Browsing named entities in Southern Historical Society Papers, Volume 20. (ed. Reverend J. William Jones). You can also browse the collection for William Meade or search for William Meade in all documents.

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Southern Historical Society Papers, Volume 20. (ed. Reverend J. William Jones), chapter 1.2 (search)
Society Papers General Lee is represented as saying If I had had Stonewall Jackson at Gettysburg, we would have won a great victory. It is difficult for any reader of Jackson's campaigns not to come to the same conclusion, and it is no more reflection on any of them to say they were not Marlboroughs, Napoleons or Von Moltkes. Under Jackson's example doubts and delays would have been replaced by decisions and prompt action, and in all probability the Federal army would, notwithstanding General Meade's ability and energy, have been defeated in detail before the short time at his disposal enabled him to concentrate his scattered corps. Jackson on Ewell. What General Jackson thought of General Ewell's services may be inferred from Dr. Dabney's account of an interview between Jackson and Mr. Boteler, held July, 1862, while the army was confronting McClellan at Harrison's Landing. General Jackson advised an immediate invasion of the North, and asked Mr. Boteler to impress his vie
Southern Historical Society Papers, Volume 20. (ed. Reverend J. William Jones), Reunion of Company D. First regiment Virginia Cavalry, C. S. A. (search)
ittleford. S. D. Meek. James R. Meek. Putnam C. Miles, killed. W. F. Montgomery, wounded. Lilburn Montgomery. William Morell, killed. David Morell, killed. Charles Morell. J. L. Morrison. Leander McNew. Tobias McNew, dead. George McNew. J. M. McReynolds, dead. William McReynolds, killed. S. J. McChesney, wounded. Wallace McChesney, dead. M. T. Meadows, dead. Thomas McConnell, killed. M. J. Munday. ——Munday. William Mehaffey, dead. William Meade, dead. John S. Mosby. David Moore. Samuel McCall. John D. Ornduff, dead. M. C. Orr. R. M. Page, wounded. James H. Page. John W. Page, dead. Robert Page, dead. M. M. Pendleton. H. G. Pendleton, killed. Joseph Pendleton, killed. William Painter, dead. R. B. Preston, wounded. Thomas Preston. William H. Price. J. H. Roberts, dead. Edward Roe. S. E. Roe. J. K. Rambo. A. F. Rambo. J. L. Ritchie. John W. Riddle, dead. A. D. Rosenbalm. W. M.
Southern Historical Society Papers, Volume 20. (ed. Reverend J. William Jones), chapter 1.13 (search)
ht-inch sea coast howitzer, four smooth bore thirty-two pounders, and one ten-inch sea coast mortar; in all thirteen guns, besides one light battery. Of these only the ten-inch Columbiad, which carried a projectile weighing one hundred and twenty-eight pounds, was of much effect against the monitors. The staff of General Taliaferro consisted of W. T. Taliaferro, assistant adjutant-general; Lieutenants Henry C. Cunningham and Mazyck, ordnance officers; Captain Burke, quartermaster; Lieutenants Meade and Stoney, aides; Dr. J. C. Habersham, surgeon-in-chief; and Captain H. D. D. Twiggs, inspector-general. The garrison was composed of the Fifty-first North Carolina, Colonel H. Mc-Kethan; the Thirty-first North Carolina, Lieutenant-Colonel Charles W. Knight; the Charleston battalion, Lieutenant-Colonel P. C. Gaillard; the artillery companies of Captains J. T. Buckner and W. J Dixon, of the Sixty-third Georgia regiment, and two field howitzer details of Lieutenant T. D. Waties, of t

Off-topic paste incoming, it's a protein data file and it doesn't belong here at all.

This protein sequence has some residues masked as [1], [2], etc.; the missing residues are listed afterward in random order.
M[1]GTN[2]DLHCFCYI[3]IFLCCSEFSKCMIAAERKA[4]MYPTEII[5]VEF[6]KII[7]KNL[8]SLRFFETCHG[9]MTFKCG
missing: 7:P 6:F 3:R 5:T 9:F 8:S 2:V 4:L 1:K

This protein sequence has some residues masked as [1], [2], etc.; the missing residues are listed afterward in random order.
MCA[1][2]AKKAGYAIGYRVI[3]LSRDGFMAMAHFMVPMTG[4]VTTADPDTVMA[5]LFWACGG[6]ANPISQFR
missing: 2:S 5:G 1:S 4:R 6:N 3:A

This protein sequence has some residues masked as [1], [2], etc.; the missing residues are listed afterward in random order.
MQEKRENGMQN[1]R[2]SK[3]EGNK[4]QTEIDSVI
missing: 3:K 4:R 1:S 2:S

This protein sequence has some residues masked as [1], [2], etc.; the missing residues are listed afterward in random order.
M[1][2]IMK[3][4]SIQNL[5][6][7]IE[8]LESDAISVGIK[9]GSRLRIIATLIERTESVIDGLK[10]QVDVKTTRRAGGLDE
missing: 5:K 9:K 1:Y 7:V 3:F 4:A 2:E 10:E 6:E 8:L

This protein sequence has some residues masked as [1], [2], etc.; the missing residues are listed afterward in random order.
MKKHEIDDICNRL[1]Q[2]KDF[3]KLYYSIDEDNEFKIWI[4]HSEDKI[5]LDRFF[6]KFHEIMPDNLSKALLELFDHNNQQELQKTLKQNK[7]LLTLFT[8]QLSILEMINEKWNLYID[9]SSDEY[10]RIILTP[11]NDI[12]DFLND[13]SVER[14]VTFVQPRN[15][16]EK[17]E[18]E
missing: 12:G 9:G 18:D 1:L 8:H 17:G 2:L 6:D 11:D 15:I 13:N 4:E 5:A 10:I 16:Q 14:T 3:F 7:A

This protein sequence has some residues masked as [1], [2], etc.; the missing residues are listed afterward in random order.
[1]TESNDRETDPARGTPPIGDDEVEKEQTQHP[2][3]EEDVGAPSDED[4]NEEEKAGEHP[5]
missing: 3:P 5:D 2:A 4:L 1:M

Southern Historical Society Papers, Volume 20. (ed. Reverend J. William Jones), chapter 1.14 (search)
fire was the most terrific cannonade and the most prolonged, one possibly hardly ever paralleled. For more than an hour this fierce artillery conflict continued, when the Federal guns began to slacken their fire under the heavy blows of the Confederate batteries, and ere long sank into silence. General Howard in an article in the Atlantic Monthly, in speaking of the effect produced by this splendid work of the artillery at Gettysburg, says: I have thought that the fearful exposure of General Meade's headquarters, where so much havoc was occasioned by the enemy's artillery, had so impressed him, that he did not at first realize the victory he had won. But Gettysburg was not the only field of which I wish to speak. In his report of the first battle of Fredericksburg, General Lee says: The artillery rendered efficient service on every part of the field, and greatly assisted in the defeat of the enemy. The batteries were exposed to an unusually heavy fire of artillery and i
Southern Historical Society Papers, Volume 20. (ed. Reverend J. William Jones), chapter 1.18 (search)
nerals, with those of Pope, McClellan and Burnside, and General Meade, a brave and cautious soldier, commands all the forces he combatants. According to abstracts of returns for General Meade's army, June 30th, the day before the battle, he had, ild of battle, from first to last, an army of 70,000. General Meade's abstract of June 30th, for present equipped, was 98,150. This would give General Meade 28,150 in excess of General Lee. The student of history in the far-off future, when readi357.) At ten minutes past 4 o'clock P. M. on the 4th General Meade says that he would make a reconnoisance the next day (5to which add 23,003, losses in the battle, and it gives General Meade 90,003 as present in the fight or on the field. Even on this basis, General Meade had 20,000 more soldiers present on the field than had General Lee. While the Federals reaped wo days after the battle, and that it was ten months before Meade's army was ready for an advance on Richmond, shows at what